|Ted Ginn Jr. aiming to be Dolphins No. 1 receiver|
|Written by Admin|
|Wednesday, 20 August 2008 11:25|
For the first time in his NFL career, the Miami Dolphins' speedy receiver is living up to his high draft billing - albeit in the preseason. The arrival of quarterbacks Chad Pennington and rookie Chad Henne has given a boost to Ginn, who many had considered one of the biggest busts of the previous Dolphins regime.
``It's a new year,'' Ginn said. ``We have new coaches and new guys all over. I've been working hard to get better. So in a lot of ways, I feel like a new player.''
Call it the Chad Effect, but Ginn finally displayed the go-to-skills of a top receiver in last week's preseason game at Jacksonville, with four catches for 58 yards in the first half of Pennington's debut.
The slender, 5-foot-11 Ginn fearlessly zigzagged across the middle - where hard-hitting defensive backs await and where he was reluctant to take a hit as a rookie. He made diving catches of 22 and 17 yards from Pennington, and he nearly had a 43-yarder down the sideline on an over-the-shoulder grab from Henne but was ruled out of bounds.
``Yeah, how about them Chads?'' Ginn joked.
If nothing else, Ginn has his swagger back.
He wears his socks high and his jersey long, tiptoeing around the Dolphins' practice field like he owns it. His demeanor is calm, and he's been the top target for Pennington and Henne during training camp.
But can he be a No. 1 receiver?
``Every day I go out and I practice like I'm trying to be the No. 1 receiver,'' Ginn said. ``I've just got to continue to keep doing it.''
Ginn's arrival in Miami was rocky from the start.
His selection from Ohio State as the ninth overall pick in 2007 created by far the biggest buzz on draft day at the Dolphins' headquarters. Most fans there thought he wasn't worth the pick, and that Notre Dame quarterback Brady Quinn was.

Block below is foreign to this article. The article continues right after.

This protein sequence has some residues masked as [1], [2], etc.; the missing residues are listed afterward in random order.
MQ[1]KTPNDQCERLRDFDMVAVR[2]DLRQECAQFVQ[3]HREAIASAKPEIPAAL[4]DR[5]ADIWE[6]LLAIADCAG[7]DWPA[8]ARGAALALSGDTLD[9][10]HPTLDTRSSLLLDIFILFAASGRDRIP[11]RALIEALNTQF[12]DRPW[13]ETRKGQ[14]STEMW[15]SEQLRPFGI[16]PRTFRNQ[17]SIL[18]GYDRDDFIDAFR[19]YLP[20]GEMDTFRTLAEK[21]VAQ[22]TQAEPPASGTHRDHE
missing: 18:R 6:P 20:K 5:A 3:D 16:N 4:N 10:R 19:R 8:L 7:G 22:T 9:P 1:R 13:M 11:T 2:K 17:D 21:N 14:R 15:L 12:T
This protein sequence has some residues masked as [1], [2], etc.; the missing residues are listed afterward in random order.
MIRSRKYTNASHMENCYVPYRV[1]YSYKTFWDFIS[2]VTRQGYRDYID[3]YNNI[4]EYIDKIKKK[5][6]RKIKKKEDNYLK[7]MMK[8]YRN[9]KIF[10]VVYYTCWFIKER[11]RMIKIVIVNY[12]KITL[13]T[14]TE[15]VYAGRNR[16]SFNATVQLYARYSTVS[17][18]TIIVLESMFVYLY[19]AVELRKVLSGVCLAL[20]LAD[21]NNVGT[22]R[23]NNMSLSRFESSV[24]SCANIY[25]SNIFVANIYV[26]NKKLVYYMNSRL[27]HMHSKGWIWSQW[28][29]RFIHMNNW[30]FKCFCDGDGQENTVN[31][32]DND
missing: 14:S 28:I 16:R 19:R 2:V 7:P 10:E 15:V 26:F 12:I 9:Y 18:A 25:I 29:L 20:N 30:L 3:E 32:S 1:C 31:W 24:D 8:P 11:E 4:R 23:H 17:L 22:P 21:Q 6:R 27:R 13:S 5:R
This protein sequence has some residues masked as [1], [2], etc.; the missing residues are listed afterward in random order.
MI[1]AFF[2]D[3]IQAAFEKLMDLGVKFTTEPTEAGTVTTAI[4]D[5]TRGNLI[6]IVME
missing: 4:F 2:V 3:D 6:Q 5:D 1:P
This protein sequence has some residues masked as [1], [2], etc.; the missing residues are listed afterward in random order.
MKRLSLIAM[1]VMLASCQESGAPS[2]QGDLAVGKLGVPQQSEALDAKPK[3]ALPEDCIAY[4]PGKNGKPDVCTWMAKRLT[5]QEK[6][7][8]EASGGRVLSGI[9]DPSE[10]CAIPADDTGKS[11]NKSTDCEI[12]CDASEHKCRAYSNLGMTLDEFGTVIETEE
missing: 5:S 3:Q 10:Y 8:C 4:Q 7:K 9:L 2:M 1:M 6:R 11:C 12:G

Miami fans even booed then-coach Cam Cameron when he emerged to make the announcement.
Ginn, who was often criticized for his inability to create separation, ended last season with 34 catches for 420 yards. He was touted as a premier kick returner, but managed only one punt return for a touchdown - hardly production most in Miami thought was worthy of a top pick.
``Ted has been working on his route running, and it's all coming together,'' said receiver Derek Hagan, who has started opposite Ginn in the preseason. ``We've just got to be patient. People got to understand it takes time.''
With veterans Chris Chambers and Marty Booker gone, Ginn and Hagan, in his third NFL season, are the longest-tenured Miami receivers.
The rest of the unit lacks big names: Ernest Wilford, David Kircus, Greg Camarillo, and rookies Davone Bess, Jayson Foster and Anthony Armstrong. Suddenly, Ginn has gone from a confused rookie to the guy players ask for help.
``Ted is still a big kid, but it's definitely great to have somebody who's actually been there and experienced,'' Bess said. ``Everybody hasn't had too much experience, so the experience we do get we share with each other and we try to learn from mistakes and get better as a unit. He had a great game, and it's definitely something we have to feed off of and get motivated by.''
Ginn came to Miami with a big-play reputation, but he had only one catch of at least 35 yards last season. He had an 87-yard punt return for a touchdown against Philadelphia, one of his few rookie highlights.
This season, he's hoping those big plays aren't so rare.
``That's what I was brought here to do,'' Ginn said. ``No matter who the quarterback is, I think I can do that if I just keep working.''